Comparing between predicted output temperature of flat-plate solar collector and experimental results: computational fluid dynamics and artificial neural network
KeywordsArtificial neural network
Computational fluid dynamics
Solar flat plate collector
Engineering (General). Civil engineering (General)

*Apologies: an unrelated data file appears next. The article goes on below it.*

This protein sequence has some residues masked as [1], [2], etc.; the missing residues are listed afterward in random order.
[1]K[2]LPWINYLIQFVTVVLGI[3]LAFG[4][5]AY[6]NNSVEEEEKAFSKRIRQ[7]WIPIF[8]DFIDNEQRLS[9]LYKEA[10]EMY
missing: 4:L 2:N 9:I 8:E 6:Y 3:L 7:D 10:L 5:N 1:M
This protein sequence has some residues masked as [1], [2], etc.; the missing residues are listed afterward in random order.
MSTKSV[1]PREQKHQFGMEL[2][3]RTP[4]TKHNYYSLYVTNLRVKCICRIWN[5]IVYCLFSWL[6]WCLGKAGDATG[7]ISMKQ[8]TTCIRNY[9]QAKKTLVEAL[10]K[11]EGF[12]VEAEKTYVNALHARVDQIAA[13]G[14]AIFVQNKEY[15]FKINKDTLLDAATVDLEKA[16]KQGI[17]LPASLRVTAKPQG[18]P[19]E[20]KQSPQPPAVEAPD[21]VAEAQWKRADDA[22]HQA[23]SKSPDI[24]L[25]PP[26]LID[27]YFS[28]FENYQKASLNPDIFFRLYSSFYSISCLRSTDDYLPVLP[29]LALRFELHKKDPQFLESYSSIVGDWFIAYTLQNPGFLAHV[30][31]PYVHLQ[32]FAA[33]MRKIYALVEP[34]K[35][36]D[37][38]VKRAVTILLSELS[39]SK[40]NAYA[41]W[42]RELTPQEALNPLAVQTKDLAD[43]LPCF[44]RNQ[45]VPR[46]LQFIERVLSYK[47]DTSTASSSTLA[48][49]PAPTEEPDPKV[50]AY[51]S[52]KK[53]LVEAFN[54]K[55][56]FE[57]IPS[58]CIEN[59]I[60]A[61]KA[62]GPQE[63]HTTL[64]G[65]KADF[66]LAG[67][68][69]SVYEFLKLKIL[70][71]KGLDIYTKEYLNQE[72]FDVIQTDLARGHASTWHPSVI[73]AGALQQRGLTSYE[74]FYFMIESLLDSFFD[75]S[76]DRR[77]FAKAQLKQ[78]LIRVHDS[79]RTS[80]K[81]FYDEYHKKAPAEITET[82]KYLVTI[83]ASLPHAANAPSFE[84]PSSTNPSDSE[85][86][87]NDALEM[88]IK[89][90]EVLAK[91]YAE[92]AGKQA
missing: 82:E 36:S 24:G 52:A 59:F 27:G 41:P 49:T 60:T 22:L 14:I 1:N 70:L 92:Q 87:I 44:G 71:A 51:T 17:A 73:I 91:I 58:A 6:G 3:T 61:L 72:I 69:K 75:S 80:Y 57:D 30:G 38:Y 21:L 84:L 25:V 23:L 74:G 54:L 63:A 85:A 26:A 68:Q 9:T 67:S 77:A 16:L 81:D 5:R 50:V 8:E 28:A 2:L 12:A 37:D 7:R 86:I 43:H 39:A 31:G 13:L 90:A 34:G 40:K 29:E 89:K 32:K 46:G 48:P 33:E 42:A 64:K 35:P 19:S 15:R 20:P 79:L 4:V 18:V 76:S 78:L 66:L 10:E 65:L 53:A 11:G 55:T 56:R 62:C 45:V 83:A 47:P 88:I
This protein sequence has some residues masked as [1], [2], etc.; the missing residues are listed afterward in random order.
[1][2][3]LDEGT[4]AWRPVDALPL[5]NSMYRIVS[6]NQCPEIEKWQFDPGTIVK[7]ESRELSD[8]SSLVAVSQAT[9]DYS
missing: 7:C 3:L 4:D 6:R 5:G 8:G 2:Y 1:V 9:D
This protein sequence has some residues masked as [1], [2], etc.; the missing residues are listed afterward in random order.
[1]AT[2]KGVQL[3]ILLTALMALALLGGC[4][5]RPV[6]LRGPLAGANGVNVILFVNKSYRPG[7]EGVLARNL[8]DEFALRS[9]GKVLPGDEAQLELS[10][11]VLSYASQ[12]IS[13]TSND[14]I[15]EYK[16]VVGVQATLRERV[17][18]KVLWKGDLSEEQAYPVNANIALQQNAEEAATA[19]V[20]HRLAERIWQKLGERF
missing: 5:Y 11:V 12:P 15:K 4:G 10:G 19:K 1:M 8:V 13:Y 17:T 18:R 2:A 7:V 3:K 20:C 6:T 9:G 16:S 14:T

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AbstractIntroduction The significant of solar energy as a renewable energy source, clean and without damage to the environment, for the production of electricity and heat is of great importance. Furthermore, due to the oil crisis as well as reducing the cost of home heating by 70%, solar energy in the past two decades has been a favorite of many researchers. Solar collectors are devices for collecting solar radiant energy through which this energy is converted into heat and then heat is transferred to a fluid (usually air or water). Therefore, a key component in performance improvement of solar heating system is a solar collector optimization under different testing conditions. However, estimation of output parameters under different testing conditions is costly, time consuming and mostly impossible. As a result, smart use of neural networks as well as CFD (computational fluid dynamics) to predict the properties with which desired output would have been acquired is valuable. To the best of our knowledge, there are no any studies that compare experimental results with CFD and ANN. Materials and Methods A corrugated galvanized iron sheet of 2 m length, 1 m wide and 0.5 mm in thickness was used as an absorber plate for absorbing the incident solar radiation (Fig. 1 and 2). Corrugations in absorber were caused turbulent air and improved heat transfer coefficient. Computational fluid dynamics K-ε turbulence model was used for simulation. The following assumptions are made in the analysis. (1) Air is a continuous medium and incompressible. (2) The flow is steady and possesses have turbulent flow characteristics, due to the high velocity of flow. (3) The thermal-physical properties of the absorber sheet and the absorber tube are constant with respect to the operating temperature. (4) The bottom side of the absorber tube and the absorber plate are assumed to be adiabatic. Artificial neural network In this research a one-hidden-layer feed-forward network based on the back propagation learning rule was used to simulate the output temperature of a solar collector. The number of neurons within the hidden layer varied from 1 to 20. The hyperbolic tan- sigmoid and pure-line were used as the transfer function in the hidden layer and output layer, respectively. Minimization of error was achieved using the Levenberg-Marquardt algorithm. To carry out the aforementioned steps, the dataset (105 observations) was split into training (70 observations), and test (35 observations) data. Training sets used to develop models included air velocity, solar radiation, time of the day, ambient moisture and temperature values as inputs with an associated temperature of the collector as outputs. The aim of every training algorithm is to reduce this global error by adjusting the weights and biases. Results and Discussion Compare experimental results with ANN The performance of the three-layer ANN for the prediction of output temperature of flat-plate solar collector by the Levenberg–Marquardt training algorithm was illustrated in Fig. 4. ANN predicted output temperatures with R2 and RMSE of 0.92 and 1.23, respectively. Furthermore, the maximum error in prediction of output temperature of solar collector was 3.3 K. These results are in agreement with Tripathy and Kumar, (2009) those who have predicted the output temperatures of food product in the solar drier using ANN with and RMSE of 0.95 and 0.77, respectively. Compare experimental results with CFD simulation Fig. 6 shows that over the starting length of the absorber plate, there is a variation of the velocity profile which is caused by sharp geometry and it leads to some recirculation of the air in this part of absorber plate. After this part of boundary layers, flow is fully developed and velocity profile becomes smoother and constant. Fig. 8 shows that the predicted temperature was within the experimentally measured temperature. The highest differences between simulated and experimental temperatures were around -2.4K to 4.6K for different time periods. The temperature differences of 4K were reported by Selmi et al. (2008). This disagreement is due possibly to the fact that there are unknown experimental inputs such as turbulence intensity, radiative heat loss from the absorber sheet to the surroundings, Leakage, and measurement tool errors which were not accounted in the model simulations. These losses by radiation are significant at high irradiation levels. This result agrees with studies done in Badache et al. (2012). Thickness of absorber plate and radiation loss, in CFD model, does not take into consideration. For this reason maximum output temperature is seen in maximum radiation which is 12 p.m. While in real condition, it takes some time for absorber plate to get to its maximum temperature. Moreover, the numerical temperature is smaller than the real temperature after 12 p.m. This may occur because of the thickness of metal which keeping the absorbed heat and losing it after awhile. Generally there is a time step hysteresis for the numerical temperature. Conclusions According to this study it can be concluded that the ANN operates better than CFD to predict the output temperature operation. However, ANN method does not give any information about the prediction of temperature distribution and velocity profiles in the solar collector. Although prediction accuracy of the CFD method is less than ANN method, but the provided information on the velocity and temperature profile of the solar collector is still valuable.